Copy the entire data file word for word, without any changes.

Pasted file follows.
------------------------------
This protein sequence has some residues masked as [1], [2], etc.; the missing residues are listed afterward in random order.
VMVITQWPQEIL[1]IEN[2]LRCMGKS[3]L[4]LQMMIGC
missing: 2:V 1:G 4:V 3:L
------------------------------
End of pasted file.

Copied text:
This protein sequence has some residues masked as [1], [2], etc.; the missing residues are listed afterward in random order.
VMVITQWPQEIL[1]IEN[2]LRCMGKS[3]L[4]LQMMIGC
missing: 2:V 1:G 4:V 3:L